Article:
Copywriting isn’t easy. That’s probably why you chose to hire a copywriter in the first place. So what do you do if you’re not fully satisfied with what your copywriter has written? How do you give your copywriter feedback?
Copywriters need to get a lot right.
- They’ve got to convey your message in a way that matters to your audience.
- They need to make sure they’ve included all the necessary information.
- They also need to motivate your audience to take some kind of action.
And, let’s be real, they need to write content that you (the client) will actually like. Not going to lie: It’s hard work.
But what happens if you get a draft and aren’t completely happy with it? You see room for improvement. How do you go about discussing this with your copywriter?
First of all, don’t worry. Your copywriter wasn’t expecting you to love everything from the get-go. That’s why they’ve factored in a certain number of revisions.
And to ensure that those revisions go in the right direction, you’ll want to give constructive criticism. That is, feedback that your copywriter can actually work with to help you achieve your goals.
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So before you fire off an e-mail saying you don’t like the copy, you’ll want to keep these points in mind.
What kind of feedback is needed?
One of the first things you’ll want to do is think about the kind of feedback that’s needed at this stage of the process. For example:
- Are your notes related to content?
Is all the information included? Is it factual? Should something be removed?
- Are the comments related to tone or style?
Does the writing style match your brand? Should it be more serious, casual, or conversational?
- Is your feedback related to structure?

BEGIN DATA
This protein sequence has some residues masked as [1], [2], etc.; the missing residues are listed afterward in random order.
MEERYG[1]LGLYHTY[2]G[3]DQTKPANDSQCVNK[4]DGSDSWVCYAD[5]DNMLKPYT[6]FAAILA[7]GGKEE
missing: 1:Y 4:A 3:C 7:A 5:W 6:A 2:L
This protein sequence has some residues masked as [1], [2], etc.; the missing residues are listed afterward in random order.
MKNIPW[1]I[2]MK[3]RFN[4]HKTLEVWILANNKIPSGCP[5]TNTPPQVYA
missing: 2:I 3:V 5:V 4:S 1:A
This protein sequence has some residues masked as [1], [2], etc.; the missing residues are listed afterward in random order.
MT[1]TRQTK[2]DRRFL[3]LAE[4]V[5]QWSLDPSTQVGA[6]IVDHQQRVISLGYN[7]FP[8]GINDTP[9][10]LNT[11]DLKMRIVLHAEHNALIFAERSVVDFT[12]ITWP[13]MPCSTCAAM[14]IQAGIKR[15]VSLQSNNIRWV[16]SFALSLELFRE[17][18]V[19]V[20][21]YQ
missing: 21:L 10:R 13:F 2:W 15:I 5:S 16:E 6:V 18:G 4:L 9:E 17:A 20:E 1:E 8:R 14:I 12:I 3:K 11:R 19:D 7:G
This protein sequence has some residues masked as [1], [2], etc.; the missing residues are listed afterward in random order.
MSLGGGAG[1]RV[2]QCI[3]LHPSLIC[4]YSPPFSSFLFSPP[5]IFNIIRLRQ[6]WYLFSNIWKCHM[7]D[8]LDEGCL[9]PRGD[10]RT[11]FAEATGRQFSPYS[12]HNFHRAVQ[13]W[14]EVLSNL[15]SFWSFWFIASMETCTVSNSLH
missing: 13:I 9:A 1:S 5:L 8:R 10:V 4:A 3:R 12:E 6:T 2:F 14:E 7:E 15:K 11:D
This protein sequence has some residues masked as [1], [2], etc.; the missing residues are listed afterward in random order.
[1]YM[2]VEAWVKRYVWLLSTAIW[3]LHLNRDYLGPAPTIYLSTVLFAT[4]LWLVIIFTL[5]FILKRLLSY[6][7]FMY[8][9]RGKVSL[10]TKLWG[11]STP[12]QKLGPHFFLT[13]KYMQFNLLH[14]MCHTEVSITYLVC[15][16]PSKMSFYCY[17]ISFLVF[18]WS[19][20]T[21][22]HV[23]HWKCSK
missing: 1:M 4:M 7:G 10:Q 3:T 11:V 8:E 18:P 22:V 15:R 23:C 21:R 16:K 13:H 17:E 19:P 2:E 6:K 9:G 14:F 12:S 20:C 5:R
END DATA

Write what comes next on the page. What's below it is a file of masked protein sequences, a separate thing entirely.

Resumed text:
Maybe you aren’t happy with the flow, or feel some sections are too long.
Analyse the copy
When you receive a draft, you’ll want to read over the copy carefully and make notes. Highlighting the parts you don’t like is not enough—it’s incredibly important to explain why.
For example: “This paragraph should be rewritten, because it doesn’t include these important points.” Or, “this section needs to be adjusted, because it sounds too casual.”
When you tell your copywriter why you didn’t like something, your copywriter doesn’t have to wonder why and guess what needs to be done to meet your expectations.
Be clear and keep your feedback organised
There’s truly nothing worse than giving your copywriter feedback that leaves him stumped. And you don’t want to get an e-mail from your copywriter saying, “I’m sorry, but I’m confused”.
Be clear about what you want changed and be organised with your notes. That way, you’ll both save time.
Even if you’re not really sure what you want, you can still guide the copywriter in the right direction.
One way you can do this is by giving examples. Give your copywriter examples of what you like (and why) as well as what you don’t like (and why).
And rather than sending off multiple emails with different feedback, help your copywriter by putting all your notes and comments together in one place.
If you’re writing all your comments down in a separate document, be specific about which section you’re referring to. For example: “Page 2, paragraph 1: this is my feedback.”
Don’t leave it up to the copywriter to assume what you want or guess which section you’re referring to—you’ll be happier with the results that way.
Remember to be kind
A lot of work goes into filling a blank page with words that move people. And sending out what we’ve written for review will always be equally exciting and daunting—even for seasoned copywriters.
Remember that feedback is a two-way street. It should be an ongoing conversation peppered with questions and solid teamwork. And nothing makes teamwork run more smoothly than kindness and understanding.
It’ll help if you aren’t totally negative. We do our best not to be sensitive, but we are human so it can happen. What’s one way to soften the blow? Tell us what you’re pleased with in addition to everything you dislike. Just hearing about what you like will put a smile on your copywriter’s face!
And most importantly, don’t make—or take—things personal.
To summarize: When you’re giving feedback on copy, you want to give useful information that will help the copywriter make adjustments according to your vision.
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